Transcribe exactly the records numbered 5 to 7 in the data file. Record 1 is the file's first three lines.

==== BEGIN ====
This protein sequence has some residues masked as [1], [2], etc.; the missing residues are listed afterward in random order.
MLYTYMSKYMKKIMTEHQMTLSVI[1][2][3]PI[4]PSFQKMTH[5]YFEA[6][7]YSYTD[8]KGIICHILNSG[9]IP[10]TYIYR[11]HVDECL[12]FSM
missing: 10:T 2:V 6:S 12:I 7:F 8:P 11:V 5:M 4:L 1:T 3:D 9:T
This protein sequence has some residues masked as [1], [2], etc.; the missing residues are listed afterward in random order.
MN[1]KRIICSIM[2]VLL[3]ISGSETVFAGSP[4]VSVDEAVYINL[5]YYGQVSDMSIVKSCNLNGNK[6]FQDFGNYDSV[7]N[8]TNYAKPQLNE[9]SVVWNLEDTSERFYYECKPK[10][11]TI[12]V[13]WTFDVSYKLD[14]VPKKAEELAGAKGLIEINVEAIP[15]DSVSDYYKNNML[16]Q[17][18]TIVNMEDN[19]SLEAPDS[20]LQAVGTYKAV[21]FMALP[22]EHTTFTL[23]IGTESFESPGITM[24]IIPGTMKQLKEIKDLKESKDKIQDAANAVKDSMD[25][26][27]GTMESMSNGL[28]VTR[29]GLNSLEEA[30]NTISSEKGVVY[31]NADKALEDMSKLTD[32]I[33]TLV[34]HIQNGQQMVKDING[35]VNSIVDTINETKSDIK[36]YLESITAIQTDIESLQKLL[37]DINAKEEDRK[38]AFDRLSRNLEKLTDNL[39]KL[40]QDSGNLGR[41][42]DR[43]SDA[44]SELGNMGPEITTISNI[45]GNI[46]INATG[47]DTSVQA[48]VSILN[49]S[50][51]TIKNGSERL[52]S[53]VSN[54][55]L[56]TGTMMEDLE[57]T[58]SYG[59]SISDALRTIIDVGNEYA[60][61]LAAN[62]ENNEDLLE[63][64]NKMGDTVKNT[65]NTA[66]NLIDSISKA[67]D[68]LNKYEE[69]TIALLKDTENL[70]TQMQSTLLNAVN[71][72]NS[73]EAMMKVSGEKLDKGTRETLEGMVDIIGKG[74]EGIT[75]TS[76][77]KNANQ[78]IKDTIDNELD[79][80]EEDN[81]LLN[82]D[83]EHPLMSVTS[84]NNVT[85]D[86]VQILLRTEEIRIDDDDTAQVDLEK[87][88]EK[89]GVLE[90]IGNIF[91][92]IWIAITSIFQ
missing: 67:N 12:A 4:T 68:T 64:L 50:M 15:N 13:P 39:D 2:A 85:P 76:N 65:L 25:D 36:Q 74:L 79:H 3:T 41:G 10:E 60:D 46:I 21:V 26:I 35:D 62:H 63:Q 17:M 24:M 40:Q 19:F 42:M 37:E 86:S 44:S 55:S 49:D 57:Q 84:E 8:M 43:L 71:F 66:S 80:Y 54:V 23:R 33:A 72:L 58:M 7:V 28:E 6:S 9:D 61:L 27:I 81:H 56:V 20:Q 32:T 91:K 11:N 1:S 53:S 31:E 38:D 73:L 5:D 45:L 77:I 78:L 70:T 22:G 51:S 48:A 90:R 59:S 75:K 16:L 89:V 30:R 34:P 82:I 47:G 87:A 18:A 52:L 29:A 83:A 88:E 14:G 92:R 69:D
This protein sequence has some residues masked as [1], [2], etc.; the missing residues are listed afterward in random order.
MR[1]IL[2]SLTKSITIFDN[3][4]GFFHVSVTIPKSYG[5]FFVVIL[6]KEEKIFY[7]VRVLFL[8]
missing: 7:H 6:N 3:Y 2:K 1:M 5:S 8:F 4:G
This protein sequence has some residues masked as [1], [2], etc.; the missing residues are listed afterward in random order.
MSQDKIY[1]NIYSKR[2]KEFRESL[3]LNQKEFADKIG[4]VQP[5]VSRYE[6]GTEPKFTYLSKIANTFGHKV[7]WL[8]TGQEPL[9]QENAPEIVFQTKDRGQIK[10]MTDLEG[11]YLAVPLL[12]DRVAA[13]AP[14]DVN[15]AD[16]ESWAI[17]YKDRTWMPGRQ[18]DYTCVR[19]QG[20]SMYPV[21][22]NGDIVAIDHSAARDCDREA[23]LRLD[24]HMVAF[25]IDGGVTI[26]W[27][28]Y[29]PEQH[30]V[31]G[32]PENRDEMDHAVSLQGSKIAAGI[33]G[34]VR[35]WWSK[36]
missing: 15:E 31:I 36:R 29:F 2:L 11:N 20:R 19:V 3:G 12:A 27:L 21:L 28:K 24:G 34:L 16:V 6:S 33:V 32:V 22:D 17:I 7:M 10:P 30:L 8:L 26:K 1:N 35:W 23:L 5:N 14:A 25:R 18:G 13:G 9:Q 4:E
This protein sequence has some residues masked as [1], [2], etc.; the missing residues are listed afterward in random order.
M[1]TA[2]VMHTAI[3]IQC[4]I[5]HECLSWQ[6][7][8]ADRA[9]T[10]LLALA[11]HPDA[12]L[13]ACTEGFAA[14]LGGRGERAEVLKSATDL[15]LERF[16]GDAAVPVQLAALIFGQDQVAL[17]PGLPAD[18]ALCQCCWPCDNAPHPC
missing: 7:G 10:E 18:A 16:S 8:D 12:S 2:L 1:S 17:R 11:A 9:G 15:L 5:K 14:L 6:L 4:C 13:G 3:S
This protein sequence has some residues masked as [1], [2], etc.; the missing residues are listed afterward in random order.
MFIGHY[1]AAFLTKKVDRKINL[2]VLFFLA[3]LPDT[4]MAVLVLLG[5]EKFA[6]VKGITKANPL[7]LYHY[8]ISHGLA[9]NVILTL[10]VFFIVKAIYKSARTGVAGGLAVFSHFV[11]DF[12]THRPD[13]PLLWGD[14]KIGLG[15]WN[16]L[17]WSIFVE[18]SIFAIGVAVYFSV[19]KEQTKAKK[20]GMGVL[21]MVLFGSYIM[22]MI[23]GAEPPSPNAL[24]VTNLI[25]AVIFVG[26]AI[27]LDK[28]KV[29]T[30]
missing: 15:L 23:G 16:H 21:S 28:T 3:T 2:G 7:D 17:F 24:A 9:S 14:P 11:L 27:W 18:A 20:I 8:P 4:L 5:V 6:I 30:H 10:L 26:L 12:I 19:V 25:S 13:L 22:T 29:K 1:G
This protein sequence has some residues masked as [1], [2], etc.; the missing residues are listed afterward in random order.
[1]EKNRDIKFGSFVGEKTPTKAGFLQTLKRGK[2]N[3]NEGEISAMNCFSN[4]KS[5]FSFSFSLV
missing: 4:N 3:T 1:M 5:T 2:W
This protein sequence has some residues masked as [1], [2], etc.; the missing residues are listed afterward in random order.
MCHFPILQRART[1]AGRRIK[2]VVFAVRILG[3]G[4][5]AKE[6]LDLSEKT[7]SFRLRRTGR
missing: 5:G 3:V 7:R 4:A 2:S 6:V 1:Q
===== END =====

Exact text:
This protein sequence has some residues masked as [1], [2], etc.; the missing residues are listed afterward in random order.
M[1]TA[2]VMHTAI[3]IQC[4]I[5]HECLSWQ[6][7][8]ADRA[9]T[10]LLALA[11]HPDA[12]L[13]ACTEGFAA[14]LGGRGERAEVLKSATDL[15]LERF[16]GDAAVPVQLAALIFGQDQVAL[17]PGLPAD[18]ALCQCCWPCDNAPHPC
missing: 7:G 10:E 18:A 16:S 8:D 12:S 2:L 1:S 17:R 11:A 9:G 15:L 5:K 14:L 6:L 4:C 13:G 3:S
This protein sequence has some residues masked as [1], [2], etc.; the missing residues are listed afterward in random order.
MFIGHY[1]AAFLTKKVDRKINL[2]VLFFLA[3]LPDT[4]MAVLVLLG[5]EKFA[6]VKGITKANPL[7]LYHY[8]ISHGLA[9]NVILTL[10]VFFIVKAIYKSARTGVAGGLAVFSHFV[11]DF[12]THRPD[13]PLLWGD[14]KIGLG[15]WN[16]L[17]WSIFVE[18]SIFAIGVAVYFSV[19]KEQTKAKK[20]GMGVL[21]MVLFGSYIM[22]MI[23]GAEPPSPNAL[24]VTNLI[25]AVIFVG[26]AI[27]LDK[28]KV[29]T[30]
missing: 15:L 23:G 16:H 21:S 28:T 3:T 2:G 7:D 17:F 24:A 9:S 14:P 11:L 27:W 18:A 20:I 8:P 4:L 5:V 6:I 30:H 10:L 26:L 12:I 19:V 25:S 13:L 22:T 29:K 1:G
This protein sequence has some residues masked as [1], [2], etc.; the missing residues are listed afterward in random order.
[1]EKNRDIKFGSFVGEKTPTKAGFLQTLKRGK[2]N[3]NEGEISAMNCFSN[4]KS[5]FSFSFSLV
missing: 4:N 3:T 1:M 5:T 2:W